Metals and Edible Oils

Posted by Betsey Seibel on May 5, 2015 11:25:00 AM

Every year, the average American consumes more than 50 pounds of cooking oil. These oils, which are derived from a variety of plants and plants seeds, are used in everything from salad dressings, margarine, shortenings, snack food and frying. Given the fact that these oils are a significant component of American’s diets, it’s important to make sure they are safe for human consumption. In addition to consumer safety, manufacturers need a quality, shelf-stable product that is free from high concentrations of trace elements such as copper, iron, nickel and magnesium. Trace levels of the metals can impact the hydrogenation of the oils and are often a reflection the oils quality.

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Tags: Edible Oils

Are Mercury Levels Rising in Pacific Tuna?

Posted by Betsey Seibel on Apr 14, 2015 11:20:00 AM

When researchers began analyzing fish off of the coasts of Hawaii for mercury contamination, they discovered an alarming trend. In a study published in the journal, Environmental Toxicology & Chemistry, researchers found that levels of mercury are rising at roughly 4 percent per year in commercially captured fish, particularly tuna. The data suggests that the mercury levels are rising because of human activity, and at this current rate, mercury concentrations off the coast of the North Pacific could double by 2050.

In a statement, the lead author of the study, Paul Drevnick, from the University of Michigan Biological Station and School of Natural Resources and Environment, said, “The take-home message is that mercury in tuna appears to be increasing in lock-step with data and model predictions for mercury concentrations in water in the North Pacific.”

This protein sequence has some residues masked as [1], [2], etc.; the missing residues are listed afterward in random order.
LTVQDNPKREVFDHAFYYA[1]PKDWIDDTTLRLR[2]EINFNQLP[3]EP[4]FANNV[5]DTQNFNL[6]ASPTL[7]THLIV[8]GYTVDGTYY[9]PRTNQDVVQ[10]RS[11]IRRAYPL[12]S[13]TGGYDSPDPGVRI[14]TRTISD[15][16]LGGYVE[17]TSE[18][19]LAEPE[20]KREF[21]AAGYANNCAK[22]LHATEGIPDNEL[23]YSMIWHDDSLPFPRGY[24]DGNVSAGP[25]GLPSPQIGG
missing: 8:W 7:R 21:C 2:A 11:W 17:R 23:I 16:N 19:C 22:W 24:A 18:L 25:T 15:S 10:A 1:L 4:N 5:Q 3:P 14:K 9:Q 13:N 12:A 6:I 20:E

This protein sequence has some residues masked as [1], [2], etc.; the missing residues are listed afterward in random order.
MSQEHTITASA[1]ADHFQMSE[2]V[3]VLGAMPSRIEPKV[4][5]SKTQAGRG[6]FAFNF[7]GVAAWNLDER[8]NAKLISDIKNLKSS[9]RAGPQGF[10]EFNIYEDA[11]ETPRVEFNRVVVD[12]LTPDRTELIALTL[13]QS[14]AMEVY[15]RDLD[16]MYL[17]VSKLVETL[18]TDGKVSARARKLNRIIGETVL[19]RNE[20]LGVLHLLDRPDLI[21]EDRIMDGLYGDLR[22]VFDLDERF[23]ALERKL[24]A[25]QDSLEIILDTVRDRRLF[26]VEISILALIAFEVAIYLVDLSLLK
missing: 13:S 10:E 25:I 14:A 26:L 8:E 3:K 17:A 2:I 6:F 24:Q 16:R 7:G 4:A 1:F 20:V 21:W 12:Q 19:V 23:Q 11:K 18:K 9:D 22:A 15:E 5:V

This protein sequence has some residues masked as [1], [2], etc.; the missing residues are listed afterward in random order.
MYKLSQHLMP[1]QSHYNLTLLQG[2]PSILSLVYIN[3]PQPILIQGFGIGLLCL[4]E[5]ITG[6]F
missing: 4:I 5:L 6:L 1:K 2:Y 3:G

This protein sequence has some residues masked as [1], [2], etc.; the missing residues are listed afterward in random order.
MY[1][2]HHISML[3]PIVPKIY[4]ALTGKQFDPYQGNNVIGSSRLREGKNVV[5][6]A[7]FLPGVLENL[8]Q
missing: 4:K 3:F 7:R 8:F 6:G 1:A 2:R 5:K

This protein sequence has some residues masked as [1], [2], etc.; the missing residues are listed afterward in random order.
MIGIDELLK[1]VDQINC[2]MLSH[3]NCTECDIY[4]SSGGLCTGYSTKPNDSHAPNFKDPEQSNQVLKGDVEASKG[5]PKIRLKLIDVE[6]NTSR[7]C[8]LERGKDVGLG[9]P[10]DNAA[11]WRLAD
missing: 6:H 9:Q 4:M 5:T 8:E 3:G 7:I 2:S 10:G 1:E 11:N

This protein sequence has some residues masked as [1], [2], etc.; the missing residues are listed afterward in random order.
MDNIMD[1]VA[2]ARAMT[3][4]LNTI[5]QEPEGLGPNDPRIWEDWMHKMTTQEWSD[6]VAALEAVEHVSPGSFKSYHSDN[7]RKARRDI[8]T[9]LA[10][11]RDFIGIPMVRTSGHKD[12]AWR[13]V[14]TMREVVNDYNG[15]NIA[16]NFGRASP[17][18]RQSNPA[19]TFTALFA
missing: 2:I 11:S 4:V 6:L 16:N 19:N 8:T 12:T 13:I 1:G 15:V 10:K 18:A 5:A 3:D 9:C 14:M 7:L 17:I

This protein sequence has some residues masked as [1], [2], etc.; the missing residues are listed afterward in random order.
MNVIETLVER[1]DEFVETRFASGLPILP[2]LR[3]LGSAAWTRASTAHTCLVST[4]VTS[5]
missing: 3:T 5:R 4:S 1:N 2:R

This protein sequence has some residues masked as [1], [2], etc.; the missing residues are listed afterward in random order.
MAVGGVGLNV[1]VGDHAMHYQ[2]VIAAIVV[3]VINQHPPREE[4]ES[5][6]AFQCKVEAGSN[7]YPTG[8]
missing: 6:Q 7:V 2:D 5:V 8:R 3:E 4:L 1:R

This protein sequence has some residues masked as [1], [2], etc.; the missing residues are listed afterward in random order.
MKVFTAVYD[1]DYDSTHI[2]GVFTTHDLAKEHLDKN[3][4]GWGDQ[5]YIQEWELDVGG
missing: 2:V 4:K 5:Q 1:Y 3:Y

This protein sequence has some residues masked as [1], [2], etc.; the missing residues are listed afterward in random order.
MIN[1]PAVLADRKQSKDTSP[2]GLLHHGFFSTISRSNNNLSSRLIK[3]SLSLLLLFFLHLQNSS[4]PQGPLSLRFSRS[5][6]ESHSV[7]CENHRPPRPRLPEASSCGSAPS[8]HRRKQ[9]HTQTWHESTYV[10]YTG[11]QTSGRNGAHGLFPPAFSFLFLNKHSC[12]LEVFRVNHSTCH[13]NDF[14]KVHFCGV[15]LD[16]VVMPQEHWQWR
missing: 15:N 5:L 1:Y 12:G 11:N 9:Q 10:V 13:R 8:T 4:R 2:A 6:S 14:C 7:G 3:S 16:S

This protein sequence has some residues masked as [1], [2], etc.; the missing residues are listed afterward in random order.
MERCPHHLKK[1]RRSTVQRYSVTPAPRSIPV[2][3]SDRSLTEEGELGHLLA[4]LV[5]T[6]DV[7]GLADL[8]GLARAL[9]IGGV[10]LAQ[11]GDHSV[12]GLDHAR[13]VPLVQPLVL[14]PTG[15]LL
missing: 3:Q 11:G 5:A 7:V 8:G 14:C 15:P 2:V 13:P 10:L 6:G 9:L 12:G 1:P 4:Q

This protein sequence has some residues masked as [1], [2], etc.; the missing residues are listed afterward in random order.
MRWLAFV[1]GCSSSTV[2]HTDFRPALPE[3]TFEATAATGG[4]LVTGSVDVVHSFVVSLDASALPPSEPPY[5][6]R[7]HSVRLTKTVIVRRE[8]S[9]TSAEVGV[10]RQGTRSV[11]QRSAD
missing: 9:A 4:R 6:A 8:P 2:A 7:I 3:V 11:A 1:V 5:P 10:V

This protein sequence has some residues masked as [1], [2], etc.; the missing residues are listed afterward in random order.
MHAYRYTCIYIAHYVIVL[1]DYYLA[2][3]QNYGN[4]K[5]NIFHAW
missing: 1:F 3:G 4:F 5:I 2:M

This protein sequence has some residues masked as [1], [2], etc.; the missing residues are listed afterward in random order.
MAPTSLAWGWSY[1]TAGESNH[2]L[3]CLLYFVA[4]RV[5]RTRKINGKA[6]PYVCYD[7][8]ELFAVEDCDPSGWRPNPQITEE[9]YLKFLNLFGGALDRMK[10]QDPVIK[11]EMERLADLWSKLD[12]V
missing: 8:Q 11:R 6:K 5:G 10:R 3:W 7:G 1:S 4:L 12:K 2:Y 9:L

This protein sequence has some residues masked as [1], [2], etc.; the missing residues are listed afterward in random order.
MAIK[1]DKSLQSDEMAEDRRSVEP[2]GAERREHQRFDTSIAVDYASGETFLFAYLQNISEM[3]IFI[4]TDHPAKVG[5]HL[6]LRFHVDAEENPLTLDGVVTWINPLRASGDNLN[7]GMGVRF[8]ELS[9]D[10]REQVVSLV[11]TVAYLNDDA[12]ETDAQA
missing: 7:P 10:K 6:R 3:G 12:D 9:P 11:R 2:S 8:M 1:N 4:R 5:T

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Tags: Hg analysis

Is Mercury Exposure Causing Autoimmune Diseases?

Posted by Betsey Seibel on Apr 6, 2015 11:20:00 AM

Mercury is a naturally occurring metal that when it combines with other elements can create inorganic or organic compounds that may be harmful to humans. In water or soil, mercury may combine with microscopic organisms and convert to methymercury, which can accumulate in fish and shellfish. Mercury poisoning has long been associated with brain and kidney damage. New research in the February issue of Environmental Health Perspectives has uncovered that the mercury found in some seafood may pose additional threats, including autoimmune disorders among women during their childbearing years.

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Tags: Hg analysis

Mercury contamination in Lake Onondaga – Part 3

Posted by Betsey Seibel on Apr 1, 2015 11:20:00 AM

The Resurgence of Onodaga Lake - Part 2

This is part three of the Onondaga Lake story. In part two, we outlined what happened once rescue efforts started in the 1970s with new laws and standards that helped to drive change in and around the lake. In this post, we want to focus on what happened after Onondaga Lake was declared a Superfund site in December 1994, and after the signing of an historic agreement in 1998 among the county and various government entities that helped reduce phosphorus and ammonium discharges from the city’s waste treatment plant. It was shortly after this agreement that the water quality started to improve, giving the community a reason for optimism.